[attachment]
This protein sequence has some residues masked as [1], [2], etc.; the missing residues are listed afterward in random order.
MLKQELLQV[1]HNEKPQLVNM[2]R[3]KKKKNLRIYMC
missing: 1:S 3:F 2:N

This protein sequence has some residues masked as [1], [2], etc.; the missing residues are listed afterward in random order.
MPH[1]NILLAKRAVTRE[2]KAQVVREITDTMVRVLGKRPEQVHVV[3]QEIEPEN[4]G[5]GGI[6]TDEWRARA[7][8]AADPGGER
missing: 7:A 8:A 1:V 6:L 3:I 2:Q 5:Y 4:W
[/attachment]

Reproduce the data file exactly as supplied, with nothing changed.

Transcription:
This protein sequence has some residues masked as [1], [2], etc.; the missing residues are listed afterward in random order.
MLKQELLQV[1]HNEKPQLVNM[2]R[3]KKKKNLRIYMC
missing: 1:S 3:F 2:N

This protein sequence has some residues masked as [1], [2], etc.; the missing residues are listed afterward in random order.
MPH[1]NILLAKRAVTRE[2]KAQVVREITDTMVRVLGKRPEQVHVV[3]QEIEPEN[4]G[5]GGI[6]TDEWRARA[7][8]AADPGGER
missing: 7:A 8:A 1:V 6:L 3:I 2:Q 5:Y 4:W